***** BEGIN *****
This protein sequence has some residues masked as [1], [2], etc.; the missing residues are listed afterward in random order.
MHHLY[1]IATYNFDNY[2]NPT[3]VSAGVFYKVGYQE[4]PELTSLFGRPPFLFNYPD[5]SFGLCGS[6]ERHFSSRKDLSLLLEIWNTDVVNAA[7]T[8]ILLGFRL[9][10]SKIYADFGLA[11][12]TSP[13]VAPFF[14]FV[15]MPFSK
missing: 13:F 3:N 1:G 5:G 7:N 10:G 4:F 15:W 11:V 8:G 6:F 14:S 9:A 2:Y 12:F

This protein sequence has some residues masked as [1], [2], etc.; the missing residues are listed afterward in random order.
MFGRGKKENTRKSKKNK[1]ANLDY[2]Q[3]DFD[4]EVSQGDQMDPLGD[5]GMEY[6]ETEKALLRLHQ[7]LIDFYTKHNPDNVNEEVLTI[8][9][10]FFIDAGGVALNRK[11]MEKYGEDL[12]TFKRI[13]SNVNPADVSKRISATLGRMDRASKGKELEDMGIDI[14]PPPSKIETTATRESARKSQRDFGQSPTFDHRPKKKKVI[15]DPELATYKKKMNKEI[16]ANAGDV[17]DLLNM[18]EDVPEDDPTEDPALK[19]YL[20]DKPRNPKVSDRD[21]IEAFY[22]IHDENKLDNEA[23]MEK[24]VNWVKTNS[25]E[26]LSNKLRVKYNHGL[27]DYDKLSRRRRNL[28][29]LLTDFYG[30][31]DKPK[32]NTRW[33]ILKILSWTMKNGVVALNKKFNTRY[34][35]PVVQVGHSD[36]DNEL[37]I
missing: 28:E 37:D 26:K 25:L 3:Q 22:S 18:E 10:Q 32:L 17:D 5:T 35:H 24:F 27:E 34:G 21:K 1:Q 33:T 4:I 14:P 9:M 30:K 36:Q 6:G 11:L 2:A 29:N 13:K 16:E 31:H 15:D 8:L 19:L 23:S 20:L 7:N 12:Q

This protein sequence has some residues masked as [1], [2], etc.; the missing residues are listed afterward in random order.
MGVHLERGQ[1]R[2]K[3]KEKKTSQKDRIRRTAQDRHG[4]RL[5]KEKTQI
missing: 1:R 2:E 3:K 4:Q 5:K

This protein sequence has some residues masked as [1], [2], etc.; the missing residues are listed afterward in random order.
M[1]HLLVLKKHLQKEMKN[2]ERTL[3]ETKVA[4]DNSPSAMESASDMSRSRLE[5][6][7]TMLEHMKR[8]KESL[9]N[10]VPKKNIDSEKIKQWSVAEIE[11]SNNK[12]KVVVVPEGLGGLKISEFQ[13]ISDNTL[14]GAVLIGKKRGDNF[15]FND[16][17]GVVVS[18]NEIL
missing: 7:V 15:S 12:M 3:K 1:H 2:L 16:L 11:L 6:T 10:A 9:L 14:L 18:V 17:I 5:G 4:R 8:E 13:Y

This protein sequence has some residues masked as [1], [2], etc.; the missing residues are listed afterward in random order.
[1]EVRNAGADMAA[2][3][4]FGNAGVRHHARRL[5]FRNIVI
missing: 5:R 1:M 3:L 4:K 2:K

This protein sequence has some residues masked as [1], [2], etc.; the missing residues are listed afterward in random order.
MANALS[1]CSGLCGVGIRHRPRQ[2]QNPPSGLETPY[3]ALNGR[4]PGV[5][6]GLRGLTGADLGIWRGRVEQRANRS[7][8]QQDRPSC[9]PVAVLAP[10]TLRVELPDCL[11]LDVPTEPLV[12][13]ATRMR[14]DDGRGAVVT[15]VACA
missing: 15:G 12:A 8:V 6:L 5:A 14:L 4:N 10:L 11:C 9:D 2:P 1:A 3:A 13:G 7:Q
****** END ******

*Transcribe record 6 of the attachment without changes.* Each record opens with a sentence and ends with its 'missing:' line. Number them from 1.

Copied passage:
This protein sequence has some residues masked as [1], [2], etc.; the missing residues are listed afterward in random order.
MANALS[1]CSGLCGVGIRHRPRQ[2]QNPPSGLETPY[3]ALNGR[4]PGV[5][6]GLRGLTGADLGIWRGRVEQRANRS[7][8]QQDRPSC[9]PVAVLAP[10]TLRVELPDCL[11]LDVPTEPLV[12][13]ATRMR[14]DDGRGAVVT[15]VACA
missing: 15:G 12:A 8:V 6:L 5:A 14:L 4:N 10:L 11:C 9:D 2:P 1:A 3:A 13:G 7:Q